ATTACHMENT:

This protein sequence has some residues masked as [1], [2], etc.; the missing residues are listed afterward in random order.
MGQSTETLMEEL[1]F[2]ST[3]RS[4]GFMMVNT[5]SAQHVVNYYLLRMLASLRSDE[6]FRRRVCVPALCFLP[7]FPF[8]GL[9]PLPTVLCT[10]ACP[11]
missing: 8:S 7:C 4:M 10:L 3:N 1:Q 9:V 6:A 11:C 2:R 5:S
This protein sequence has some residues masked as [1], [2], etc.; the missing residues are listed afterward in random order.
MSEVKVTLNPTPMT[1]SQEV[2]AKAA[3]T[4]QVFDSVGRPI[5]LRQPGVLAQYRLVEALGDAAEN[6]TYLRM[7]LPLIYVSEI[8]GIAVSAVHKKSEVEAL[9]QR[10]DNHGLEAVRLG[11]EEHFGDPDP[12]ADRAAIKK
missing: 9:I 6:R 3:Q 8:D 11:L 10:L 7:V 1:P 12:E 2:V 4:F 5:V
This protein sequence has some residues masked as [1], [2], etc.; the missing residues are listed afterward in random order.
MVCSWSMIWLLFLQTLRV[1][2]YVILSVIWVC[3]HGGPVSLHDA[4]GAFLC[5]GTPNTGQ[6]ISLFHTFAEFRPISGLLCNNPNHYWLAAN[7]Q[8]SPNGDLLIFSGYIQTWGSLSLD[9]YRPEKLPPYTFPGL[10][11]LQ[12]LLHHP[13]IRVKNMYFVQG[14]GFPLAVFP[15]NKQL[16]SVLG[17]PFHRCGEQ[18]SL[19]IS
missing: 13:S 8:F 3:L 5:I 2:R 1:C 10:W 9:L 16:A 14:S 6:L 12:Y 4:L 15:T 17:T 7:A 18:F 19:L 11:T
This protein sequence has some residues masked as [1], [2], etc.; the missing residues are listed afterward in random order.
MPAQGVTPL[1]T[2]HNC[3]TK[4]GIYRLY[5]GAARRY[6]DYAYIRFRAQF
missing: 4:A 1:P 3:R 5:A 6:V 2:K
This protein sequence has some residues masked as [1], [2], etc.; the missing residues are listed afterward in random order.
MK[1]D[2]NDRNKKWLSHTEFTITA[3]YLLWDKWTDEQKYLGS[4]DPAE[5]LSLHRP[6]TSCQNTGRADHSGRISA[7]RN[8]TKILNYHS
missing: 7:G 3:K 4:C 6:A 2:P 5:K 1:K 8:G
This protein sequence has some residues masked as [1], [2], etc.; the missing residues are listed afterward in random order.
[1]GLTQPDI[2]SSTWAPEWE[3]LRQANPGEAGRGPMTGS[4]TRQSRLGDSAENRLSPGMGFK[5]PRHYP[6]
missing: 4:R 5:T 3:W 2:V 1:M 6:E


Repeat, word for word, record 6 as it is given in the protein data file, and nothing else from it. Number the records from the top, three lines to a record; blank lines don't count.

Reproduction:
This protein sequence has some residues masked as [1], [2], etc.; the missing residues are listed afterward in random order.
[1]GLTQPDI[2]SSTWAPEWE[3]LRQANPGEAGRGPMTGS[4]TRQSRLGDSAENRLSPGMGFK[5]PRHYP[6]
missing: 4:R 5:T 3:W 2:V 1:M 6:E